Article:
What Had Happened

There are multiple entry points into Dannielle Bowman’s What Had Happened, a series in progress. Bowman makes excellent use of the pleasures of photographic space, described in elongated tonal-gradations of black, white, and maximum greys balanced against compositions etched sharply by California-noir shadows—Robert Adams meets Maya Deren in the Los Angeles suburbs. These elements lure the viewer to linger within the work. Aside from the surplus of visual gratification, the work simmers with the tension of a story mostly withheld. What has happened? On one level, these pictures are about the neighborhoods in and around the artist’s family home in Los Angeles. On another, Bowman’s work describes the passage of time and memories of home—or more precisely, the homes one makes on leaving old ones; about the search for better places in which to put down new roots and grow. Dig further, and the work begins to hint at even more specific histories—those of the Great Migration, which drew African Americans from the South (like Bowman’s own grandparents) into not only the North, but also the American West. The clues are not part of the standard-issue, broad brush–stroke narrative of the African American diaspora; they are found in details, such as the framed family photos on the mantle and the bump ’n’ curl hairdo worn by the woman standing on her flamingo bedecked lawn. In Isabel Wilkerson’s history of the Great Migration, The Warmth of Other Suns, she describes the stories African Americans tell of their various journeys as “a secret told in syllables.” Similarly, Bowman has begun to map histories that remain mostly unspoken, eliciting memory via the judicious placement of alternative signifiers—signifiers mostly illegible to those outside or unfamiliar with these stories. In doing so via a rigorously composed, formal set of pictures that stand outside traditional documentary storytelling, Bowman not only begins to carefully unfurl these secrets; she also manages to bend a classic set of photographic conventions toward her own goals, enfolding her own family history within them.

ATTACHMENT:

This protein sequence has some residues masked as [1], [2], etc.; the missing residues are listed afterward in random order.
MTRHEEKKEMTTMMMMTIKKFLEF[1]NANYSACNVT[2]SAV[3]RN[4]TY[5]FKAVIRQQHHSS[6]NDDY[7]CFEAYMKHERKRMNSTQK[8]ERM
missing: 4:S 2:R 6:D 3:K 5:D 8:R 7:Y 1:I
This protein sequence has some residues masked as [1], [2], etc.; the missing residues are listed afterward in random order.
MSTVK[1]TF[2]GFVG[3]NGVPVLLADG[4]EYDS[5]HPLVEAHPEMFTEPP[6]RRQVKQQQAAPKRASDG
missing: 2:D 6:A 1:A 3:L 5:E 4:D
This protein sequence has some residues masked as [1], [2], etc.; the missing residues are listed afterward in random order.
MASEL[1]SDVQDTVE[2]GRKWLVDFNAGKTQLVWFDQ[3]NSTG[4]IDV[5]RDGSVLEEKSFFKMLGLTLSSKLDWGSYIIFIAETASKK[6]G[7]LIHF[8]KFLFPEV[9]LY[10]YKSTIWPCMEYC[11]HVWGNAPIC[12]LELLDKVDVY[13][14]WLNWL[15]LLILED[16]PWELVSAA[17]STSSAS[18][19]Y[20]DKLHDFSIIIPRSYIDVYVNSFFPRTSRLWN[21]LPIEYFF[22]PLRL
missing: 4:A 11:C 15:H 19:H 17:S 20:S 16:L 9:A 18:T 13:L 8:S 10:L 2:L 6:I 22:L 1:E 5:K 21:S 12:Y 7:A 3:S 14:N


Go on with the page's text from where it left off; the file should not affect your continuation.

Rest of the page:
Leslie Martin, Aperture, April 2020